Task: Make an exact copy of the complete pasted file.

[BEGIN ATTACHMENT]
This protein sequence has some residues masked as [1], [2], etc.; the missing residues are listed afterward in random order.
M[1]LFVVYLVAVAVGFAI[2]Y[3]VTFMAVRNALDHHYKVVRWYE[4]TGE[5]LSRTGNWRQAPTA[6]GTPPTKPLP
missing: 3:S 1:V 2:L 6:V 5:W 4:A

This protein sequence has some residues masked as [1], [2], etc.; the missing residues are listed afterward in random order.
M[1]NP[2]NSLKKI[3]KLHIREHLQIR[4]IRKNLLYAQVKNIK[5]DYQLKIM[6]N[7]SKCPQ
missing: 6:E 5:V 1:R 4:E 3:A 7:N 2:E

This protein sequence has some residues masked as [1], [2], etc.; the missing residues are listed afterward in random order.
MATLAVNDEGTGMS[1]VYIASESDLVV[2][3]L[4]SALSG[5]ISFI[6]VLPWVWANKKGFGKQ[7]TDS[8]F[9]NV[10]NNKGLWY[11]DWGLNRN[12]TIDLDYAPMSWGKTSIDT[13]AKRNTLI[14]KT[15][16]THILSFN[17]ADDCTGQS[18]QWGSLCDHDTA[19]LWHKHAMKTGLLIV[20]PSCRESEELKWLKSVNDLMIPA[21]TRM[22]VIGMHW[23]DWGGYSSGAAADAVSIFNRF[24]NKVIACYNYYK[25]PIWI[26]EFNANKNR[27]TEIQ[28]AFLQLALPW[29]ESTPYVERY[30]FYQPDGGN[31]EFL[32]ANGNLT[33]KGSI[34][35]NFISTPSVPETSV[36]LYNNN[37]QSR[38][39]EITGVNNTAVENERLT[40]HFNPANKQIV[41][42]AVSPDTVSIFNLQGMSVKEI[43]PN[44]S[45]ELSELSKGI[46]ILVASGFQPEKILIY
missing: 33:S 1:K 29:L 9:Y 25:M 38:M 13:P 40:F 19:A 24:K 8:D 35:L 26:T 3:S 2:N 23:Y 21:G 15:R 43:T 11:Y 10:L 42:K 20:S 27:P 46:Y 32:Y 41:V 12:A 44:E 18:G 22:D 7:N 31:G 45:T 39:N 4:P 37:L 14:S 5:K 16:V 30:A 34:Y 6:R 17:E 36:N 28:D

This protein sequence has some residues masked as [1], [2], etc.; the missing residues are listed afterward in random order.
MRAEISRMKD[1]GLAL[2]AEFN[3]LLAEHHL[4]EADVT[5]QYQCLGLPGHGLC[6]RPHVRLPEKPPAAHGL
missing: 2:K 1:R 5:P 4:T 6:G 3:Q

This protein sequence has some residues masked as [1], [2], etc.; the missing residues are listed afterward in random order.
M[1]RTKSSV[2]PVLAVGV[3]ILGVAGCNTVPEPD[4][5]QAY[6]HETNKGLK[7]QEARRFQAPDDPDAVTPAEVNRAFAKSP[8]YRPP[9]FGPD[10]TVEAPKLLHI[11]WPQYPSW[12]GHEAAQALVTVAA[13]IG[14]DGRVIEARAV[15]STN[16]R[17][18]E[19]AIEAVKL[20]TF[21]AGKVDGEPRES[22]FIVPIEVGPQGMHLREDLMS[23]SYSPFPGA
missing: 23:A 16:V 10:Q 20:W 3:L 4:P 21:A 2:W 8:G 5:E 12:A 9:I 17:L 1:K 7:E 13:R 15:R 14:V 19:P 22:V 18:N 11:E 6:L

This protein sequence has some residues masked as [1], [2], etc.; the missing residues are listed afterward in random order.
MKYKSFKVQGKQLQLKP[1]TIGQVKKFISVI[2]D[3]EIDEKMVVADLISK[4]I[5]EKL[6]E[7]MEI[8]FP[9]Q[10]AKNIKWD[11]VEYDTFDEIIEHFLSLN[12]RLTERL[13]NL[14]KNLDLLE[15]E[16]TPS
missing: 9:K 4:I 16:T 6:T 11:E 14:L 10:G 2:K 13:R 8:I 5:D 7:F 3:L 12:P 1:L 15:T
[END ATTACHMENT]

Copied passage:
This protein sequence has some residues masked as [1], [2], etc.; the missing residues are listed afterward in random order.
M[1]LFVVYLVAVAVGFAI[2]Y[3]VTFMAVRNALDHHYKVVRWYE[4]TGE[5]LSRTGNWRQAPTA[6]GTPPTKPLP
missing: 3:S 1:V 2:L 6:V 5:W 4:A

This protein sequence has some residues masked as [1], [2], etc.; the missing residues are listed afterward in random order.
M[1]NP[2]NSLKKI[3]KLHIREHLQIR[4]IRKNLLYAQVKNIK[5]DYQLKIM[6]N[7]SKCPQ
missing: 6:E 5:V 1:R 4:E 3:A 7:N 2:E

This protein sequence has some residues masked as [1], [2], etc.; the missing residues are listed afterward in random order.
MATLAVNDEGTGMS[1]VYIASESDLVV[2][3]L[4]SALSG[5]ISFI[6]VLPWVWANKKGFGKQ[7]TDS[8]F[9]NV[10]NNKGLWY[11]DWGLNRN[12]TIDLDYAPMSWGKTSIDT[13]AKRNTLI[14]KT[15][16]THILSFN[17]ADDCTGQS[18]QWGSLCDHDTA[19]LWHKHAMKTGLLIV[20]PSCRESEELKWLKSVNDLMIPA[21]TRM[22]VIGMHW[23]DWGGYSSGAAADAVSIFNRF[24]NKVIACYNYYK[25]PIWI[26]EFNANKNR[27]TEIQ[28]AFLQLALPW[29]ESTPYVERY[30]FYQPDGGN[31]EFL[32]ANGNLT[33]KGSI[34][35]NFISTPSVPETSV[36]LYNNN[37]QSR[38][39]EITGVNNTAVENERLT[40]HFNPANKQIV[41][42]AVSPDTVSIFNLQGMSVKEI[43]PN[44]S[45]ELSELSKGI[46]ILVASGFQPEKILIY
missing: 33:S 1:K 29:L 9:Y 25:M 38:M 13:P 40:F 19:A 24:K 8:D 35:L 26:T 3:S 2:N 23:Y 21:G 15:R 43:T 11:Y 10:L 42:K 20:S 27:P 46:Y 32:Y 41:V 12:A 44:E 18:G 22:D 7:N 31:G 45:T 39:N 4:P 37:L 14:S 5:K 16:V 30:A 34:Y 6:R 17:E 36:N 28:D

This protein sequence has some residues masked as [1], [2], etc.; the missing residues are listed afterward in random order.
MRAEISRMKD[1]GLAL[2]AEFN[3]LLAEHHL[4]EADVT[5]QYQCLGLPGHGLC[6]RPHVRLPEKPPAAHGL
missing: 2:K 1:R 5:P 4:T 6:G 3:Q

This protein sequence has some residues masked as [1], [2], etc.; the missing residues are listed afterward in random order.
M[1]RTKSSV[2]PVLAVGV[3]ILGVAGCNTVPEPD[4][5]QAY[6]HETNKGLK[7]QEARRFQAPDDPDAVTPAEVNRAFAKSP[8]YRPP[9]FGPD[10]TVEAPKLLHI[11]WPQYPSW[12]GHEAAQALVTVAA[13]IG[14]DGRVIEARAV[15]STN[16]R[17][18]E[19]AIEAVKL[20]TF[21]AGKVDGEPRES[22]FIVPIEVGPQGMHLREDLMS[23]SYSPFPGA
missing: 23:A 16:V 10:Q 20:W 3:L 4:P 21:A 2:W 8:G 5:E 12:A 9:I 17:L 1:K 7:E 13:R 15:R 14:V 19:P 22:V 18:N 11:E 6:L

This protein sequence has some residues masked as [1], [2], etc.; the missing residues are listed afterward in random order.
MKYKSFKVQGKQLQLKP[1]TIGQVKKFISVI[2]D[3]EIDEKMVVADLISK[4]I[5]EKL[6]E[7]MEI[8]FP[9]Q[10]AKNIKWD[11]VEYDTFDEIIEHFLSLN[12]RLTERL[13]NL[14]KNLDLLE[15]E[16]TPS
missing: 9:K 4:I 16:T 6:T 11:E 14:L 10:G 2:K 13:R 8:I 5:D 7:F 3:L 12:P 1:L 15:T